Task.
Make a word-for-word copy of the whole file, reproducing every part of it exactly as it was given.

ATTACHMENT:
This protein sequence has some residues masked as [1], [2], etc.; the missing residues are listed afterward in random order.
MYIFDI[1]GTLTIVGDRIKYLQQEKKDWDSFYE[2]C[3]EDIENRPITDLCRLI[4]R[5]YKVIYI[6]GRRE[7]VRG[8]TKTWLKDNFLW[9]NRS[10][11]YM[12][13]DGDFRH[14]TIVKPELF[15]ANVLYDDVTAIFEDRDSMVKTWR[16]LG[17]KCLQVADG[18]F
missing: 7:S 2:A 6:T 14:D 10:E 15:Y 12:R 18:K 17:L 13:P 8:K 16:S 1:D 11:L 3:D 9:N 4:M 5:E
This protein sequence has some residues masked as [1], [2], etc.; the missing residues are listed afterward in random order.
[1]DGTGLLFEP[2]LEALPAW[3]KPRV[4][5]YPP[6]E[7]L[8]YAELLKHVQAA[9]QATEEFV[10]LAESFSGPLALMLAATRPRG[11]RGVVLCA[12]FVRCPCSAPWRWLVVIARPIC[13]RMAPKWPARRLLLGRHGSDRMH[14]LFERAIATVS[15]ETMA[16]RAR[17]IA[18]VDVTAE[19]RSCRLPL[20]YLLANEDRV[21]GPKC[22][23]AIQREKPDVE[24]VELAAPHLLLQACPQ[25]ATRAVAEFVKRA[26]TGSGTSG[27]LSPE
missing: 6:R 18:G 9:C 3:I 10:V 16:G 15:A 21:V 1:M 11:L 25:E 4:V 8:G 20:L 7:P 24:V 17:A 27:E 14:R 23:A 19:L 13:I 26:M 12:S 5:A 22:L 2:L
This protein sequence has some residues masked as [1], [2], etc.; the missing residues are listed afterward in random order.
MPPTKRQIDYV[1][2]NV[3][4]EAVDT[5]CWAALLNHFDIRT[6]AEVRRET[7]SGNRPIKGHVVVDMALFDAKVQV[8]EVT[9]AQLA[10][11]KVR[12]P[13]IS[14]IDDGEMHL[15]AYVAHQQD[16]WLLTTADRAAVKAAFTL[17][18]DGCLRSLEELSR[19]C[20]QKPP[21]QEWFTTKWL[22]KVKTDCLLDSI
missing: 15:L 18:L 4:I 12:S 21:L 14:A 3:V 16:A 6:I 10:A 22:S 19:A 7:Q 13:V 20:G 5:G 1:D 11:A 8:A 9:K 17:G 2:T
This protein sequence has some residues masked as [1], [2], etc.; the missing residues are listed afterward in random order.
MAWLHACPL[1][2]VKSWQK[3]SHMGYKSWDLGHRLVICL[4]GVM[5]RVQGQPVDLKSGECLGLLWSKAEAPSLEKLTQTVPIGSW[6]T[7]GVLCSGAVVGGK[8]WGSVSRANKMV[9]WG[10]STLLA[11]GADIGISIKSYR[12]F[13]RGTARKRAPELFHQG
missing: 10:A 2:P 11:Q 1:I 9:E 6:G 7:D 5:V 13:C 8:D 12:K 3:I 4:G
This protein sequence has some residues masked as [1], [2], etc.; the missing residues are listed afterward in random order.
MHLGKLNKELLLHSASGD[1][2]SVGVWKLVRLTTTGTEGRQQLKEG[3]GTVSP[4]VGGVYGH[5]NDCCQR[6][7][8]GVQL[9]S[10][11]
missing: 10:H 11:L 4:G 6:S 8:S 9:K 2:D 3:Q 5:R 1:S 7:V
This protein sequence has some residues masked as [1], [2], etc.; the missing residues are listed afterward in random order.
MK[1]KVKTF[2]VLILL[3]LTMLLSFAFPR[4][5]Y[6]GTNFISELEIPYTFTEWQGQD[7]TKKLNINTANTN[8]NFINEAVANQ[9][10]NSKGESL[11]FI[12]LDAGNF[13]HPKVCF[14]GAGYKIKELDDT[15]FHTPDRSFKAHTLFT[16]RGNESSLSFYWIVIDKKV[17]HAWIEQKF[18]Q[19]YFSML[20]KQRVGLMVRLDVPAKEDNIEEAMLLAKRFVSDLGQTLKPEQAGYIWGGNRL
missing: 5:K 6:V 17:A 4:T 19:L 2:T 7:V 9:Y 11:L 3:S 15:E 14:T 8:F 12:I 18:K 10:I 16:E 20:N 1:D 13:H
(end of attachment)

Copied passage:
This protein sequence has some residues masked as [1], [2], etc.; the missing residues are listed afterward in random order.
MYIFDI[1]GTLTIVGDRIKYLQQEKKDWDSFYE[2]C[3]EDIENRPITDLCRLI[4]R[5]YKVIYI[6]GRRE[7]VRG[8]TKTWLKDNFLW[9]NRS[10][11]YM[12][13]DGDFRH[14]TIVKPELF[15]ANVLYDDVTAIFEDRDSMVKTWR[16]LG[17]KCLQVADG[18]F
missing: 7:S 2:A 6:T 14:D 10:E 15:Y 12:R 18:K 17:L 13:P 8:K 16:S 1:D 11:L 3:D 9:N 4:M 5:E
This protein sequence has some residues masked as [1], [2], etc.; the missing residues are listed afterward in random order.
[1]DGTGLLFEP[2]LEALPAW[3]KPRV[4][5]YPP[6]E[7]L[8]YAELLKHVQAA[9]QATEEFV[10]LAESFSGPLALMLAATRPRG[11]RGVVLCA[12]FVRCPCSAPWRWLVVIARPIC[13]RMAPKWPARRLLLGRHGSDRMH[14]LFERAIATVS[15]ETMA[16]RAR[17]IA[18]VDVTAE[19]RSCRLPL[20]YLLANEDRV[21]GPKC[22][23]AIQREKPDVE[24]VELAAPHLLLQACPQ[25]ATRAVAEFVKRA[26]TGSGTSG[27]LSPE
missing: 6:R 18:G 9:C 3:I 10:V 16:G 15:A 21:V 1:M 11:L 25:E 4:V 8:G 20:L 7:P 24:V 17:A 27:E 14:R 23:A 19:L 13:I 26:M 12:S 5:A 22:L 2:L
This protein sequence has some residues masked as [1], [2], etc.; the missing residues are listed afterward in random order.
MPPTKRQIDYV[1][2]NV[3][4]EAVDT[5]CWAALLNHFDIRT[6]AEVRRET[7]SGNRPIKGHVVVDMALFDAKVQV[8]EVT[9]AQLA[10][11]KVR[12]P[13]IS[14]IDDGEMHL[15]AYVAHQQD[16]WLLTTADRAAVKAAFTL[17][18]DGCLRSLEELSR[19]C[20]QKPP[21]QEWFTTKWL[22]KVKTDCLLDSI
missing: 15:L 18:L 4:I 12:S 21:L 14:A 3:V 16:A 6:I 10:A 22:S 19:A 7:Q 13:V 20:G 5:G 1:D 11:A 8:A 9:K 17:G 2:T
This protein sequence has some residues masked as [1], [2], etc.; the missing residues are listed afterward in random order.
MAWLHACPL[1][2]VKSWQK[3]SHMGYKSWDLGHRLVICL[4]GVM[5]RVQGQPVDLKSGECLGLLWSKAEAPSLEKLTQTVPIGSW[6]T[7]GVLCSGAVVGGK[8]WGSVSRANKMV[9]WG[10]STLLA[11]GADIGISIKSYR[12]F[13]RGTARKRAPELFHQG
missing: 10:A 2:P 11:Q 1:I 9:E 6:G 7:D 5:V 13:C 8:D 12:K 3:I 4:G
This protein sequence has some residues masked as [1], [2], etc.; the missing residues are listed afterward in random order.
MHLGKLNKELLLHSASGD[1][2]SVGVWKLVRLTTTGTEGRQQLKEG[3]GTVSP[4]VGGVYGH[5]NDCCQR[6][7][8]GVQL[9]S[10][11]
missing: 10:H 11:L 4:G 6:S 8:S 9:K 2:D 3:Q 5:R 1:S 7:V
This protein sequence has some residues masked as [1], [2], etc.; the missing residues are listed afterward in random order.
MK[1]KVKTF[2]VLILL[3]LTMLLSFAFPR[4][5]Y[6]GTNFISELEIPYTFTEWQGQD[7]TKKLNINTANTN[8]NFINEAVANQ[9][10]NSKGESL[11]FI[12]LDAGNF[13]HPKVCF[14]GAGYKIKELDDT[15]FHTPDRSFKAHTLFT[16]RGNESSLSFYWIVIDKKV[17]HAWIEQKF[18]Q[19]YFSML[20]KQRVGLMVRLDVPAKEDNIEEAMLLAKRFVSDLGQTLKPEQAGYIWGGNRL
missing: 5:K 6:V 17:A 4:T 19:L 2:T 7:V 9:Y 11:L 3:S 15:E 14:T 8:F 12:I 18:K 10:I 16:E 20:N 1:D 13:H